Why To Automate?What benefits has the development environment automation:
- Ability to run several development versions in parallel. Each running environment can host a separate branch of the same product. Or keep some unique environment options, like different JVMs (Pentaho Mondrian is a good example);
- Some complex project which require simultaneous development in several places (happens rare, so it is arguable benefit);
- Freedom to experiment with your environment. You can always install something, rollback to a stable step, or start from scratch in minutes;
- Your development environment configuration now is a code itself. You can debug it, branch, release, or write tests;
- You can migrate your environment to a new machine or upload it to a cloud in several mouse clicks. You just need to find a way to VNC or RDP to it. Finally you can do an Eclipse development from your android phone! (yeah, right...)
- If you work for a company, spawn a new environment for new developers would take hours, not days or weeks;
- Environment upgrades and updates for everyone in your team are centralized, tested and predictable. No more "it works on my side".
- Your Host machine should have enough RAM and CPU. Maven can build in multiple threads, GWT compile permutations over all available cores. So obviously more you have, and more you can slice for your environments - better they work;
- Commercial vs Free. If you develop on Windows or Mac - each generated environment should be registered, which means extra $$ and extra complexity;
- You need good internet connection to generate the environment (can be several GB to download). On opposite side, most of the time you need to do it only once, the large downloads are cached locally;
- Writing environment automation scripts can be a slow job. Depends of your goals the environment generation process might take from several minutes to several hours, and some stupid typo you carelessly made in the last step would require to start over;
- You still have to install and get familiar with some (not very complex) tools which help you with the automation;
Instant Eclipse Development EnvironmentMy goal is to have a development environment to work on data federation projects with JBoss Teiid. Below is the list of software I put to it, but your task might be different. Due to modularity, you can exclude some items or add new things very quickly.
- Linux OS. I took Ubuntu 12.04.03 LTS, it is wide-known, considerably stable and supported by large community. No hassle or extra money for licenses.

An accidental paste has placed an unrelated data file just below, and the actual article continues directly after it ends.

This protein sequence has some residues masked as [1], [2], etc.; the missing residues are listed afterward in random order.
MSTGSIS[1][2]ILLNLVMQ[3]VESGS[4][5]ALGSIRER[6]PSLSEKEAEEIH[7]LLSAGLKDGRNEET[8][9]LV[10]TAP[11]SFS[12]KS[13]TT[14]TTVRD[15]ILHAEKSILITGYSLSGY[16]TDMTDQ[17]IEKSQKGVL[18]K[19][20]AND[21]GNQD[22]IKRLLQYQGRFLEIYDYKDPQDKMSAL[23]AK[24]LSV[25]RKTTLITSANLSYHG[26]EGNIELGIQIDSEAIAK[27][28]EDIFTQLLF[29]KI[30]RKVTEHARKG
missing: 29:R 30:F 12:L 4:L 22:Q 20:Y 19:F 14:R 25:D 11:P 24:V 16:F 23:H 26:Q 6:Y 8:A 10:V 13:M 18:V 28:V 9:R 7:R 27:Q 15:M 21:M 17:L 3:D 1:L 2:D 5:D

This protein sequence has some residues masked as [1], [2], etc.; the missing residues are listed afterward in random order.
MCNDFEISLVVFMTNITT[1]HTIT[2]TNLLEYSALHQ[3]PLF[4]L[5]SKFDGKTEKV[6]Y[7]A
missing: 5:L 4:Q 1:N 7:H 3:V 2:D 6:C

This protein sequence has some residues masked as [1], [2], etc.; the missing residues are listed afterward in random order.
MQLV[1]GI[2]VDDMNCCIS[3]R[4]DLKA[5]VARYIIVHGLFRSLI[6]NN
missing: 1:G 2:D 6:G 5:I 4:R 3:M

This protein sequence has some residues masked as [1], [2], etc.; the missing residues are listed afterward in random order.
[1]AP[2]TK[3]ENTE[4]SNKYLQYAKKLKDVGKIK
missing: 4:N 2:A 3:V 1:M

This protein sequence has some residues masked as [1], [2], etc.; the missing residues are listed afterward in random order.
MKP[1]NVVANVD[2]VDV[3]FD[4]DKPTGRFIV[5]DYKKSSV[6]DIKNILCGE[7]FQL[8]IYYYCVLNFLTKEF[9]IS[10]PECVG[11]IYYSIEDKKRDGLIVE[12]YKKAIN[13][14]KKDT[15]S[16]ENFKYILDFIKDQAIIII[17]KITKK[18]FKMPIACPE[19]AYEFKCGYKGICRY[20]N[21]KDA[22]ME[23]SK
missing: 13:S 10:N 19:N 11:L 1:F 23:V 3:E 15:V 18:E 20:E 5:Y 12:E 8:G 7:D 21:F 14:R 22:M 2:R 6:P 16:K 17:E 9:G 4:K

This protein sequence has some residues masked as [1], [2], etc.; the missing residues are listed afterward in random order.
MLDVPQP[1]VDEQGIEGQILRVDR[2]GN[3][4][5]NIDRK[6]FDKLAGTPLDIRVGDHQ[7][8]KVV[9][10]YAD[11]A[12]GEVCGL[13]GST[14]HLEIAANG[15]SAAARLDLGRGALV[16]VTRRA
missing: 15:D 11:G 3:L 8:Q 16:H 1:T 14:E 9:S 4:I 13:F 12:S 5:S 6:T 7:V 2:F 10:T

- Oracle Java 7 SDK. Installation requires to accept the license agreement, but it can be automated;
- Apache Maven 3.0.4. I need specifically this version, but script can be easily changed to the most recent;
- Git as a source control. Just use the one which Ubuntu has in its repository;
- Eclipse Kepler SR1 for JEE. I need specifically this version, change several lines in script to put another one;
- JBoss Application Server. I put EAP-6.1.0.Alpha, this is the one which works best with the latest Teiid;
- Teiid 8.6.0.Final distribution, download and install on JBoss;
- Latest Teiid 8.7.0.Alpha1 sources;
Steps to follow to generate your own environment using the template above:
- Get the latest version of Oracle VM VirtualBox. I used 4.3.6. It is free and easy to use virtualization;
- Install latest Vagrant. I have version 1.3.5. This is a tool which manages the collection of your virtual environments, takes care about network access and describes how you want to alter the original OS image for your purposes;
- Get the latest Packer. Version I used is 0.4.1. This is a nice functional addition to Vagrant, which allows you to get and apply the customizations and easy install additional software on generated box;
- Get the packer-teiid template I made for the environment described above. It is hosted on GitHub, so clone or simply download it to some folder;
- Go to the packer-template folder and run "packer build ubuntu-12.04.3-desktop-amd64.json". This will start the generation process. After some time (~40 minutes or so), you should see a shiny new "ubuntu-12.04.3-desktop-amd64.box" file in the same folder, around 2GB size;
- Now it is a time to add your new box to a Vagrant collection. Type "vagrant box add ubuntu-12.04.3-desktop-amd64 ubuntu-12.04.3-desktop-amd64.box" in the packer-teiid folder, or specify a full path to your *.box file if you do it outside;
- You can bring your environment up now. If you want to do it in the same folder, run "vagrant up". If you want to do it from other place, you should do "vagrant init" first in this new folder. The generated "Vagrantfile" also included in my project, compare it with the one which appear in your new folder and see the differences ("vb.gui = true" is the most important one, otherwise your environment will start in background).
- If everything went well, you should see something line on image below. Feel free to login using vagrant/vagrant credentials, sudo and change the root password, run Eclipse or open JBoss bin folder using a shortcuts on a desktop.
- You can get to your running environment from Host using ssh (port 2222 on localhost). To transfer files between Host and Guest, you can use "/vagrant" mapping from inside your Guest. It is mapped to the actual folder on Host machine from where you started your VM box ("packer-teiid" in my case).
- To stop your environment, simply run "vagrant halt" or "vagrant suspend". To kill it - "vagrant destroy".
- Happy Packing!
Screenshot of Ubuntu Linux Development Environment running under Windows 7 host machine: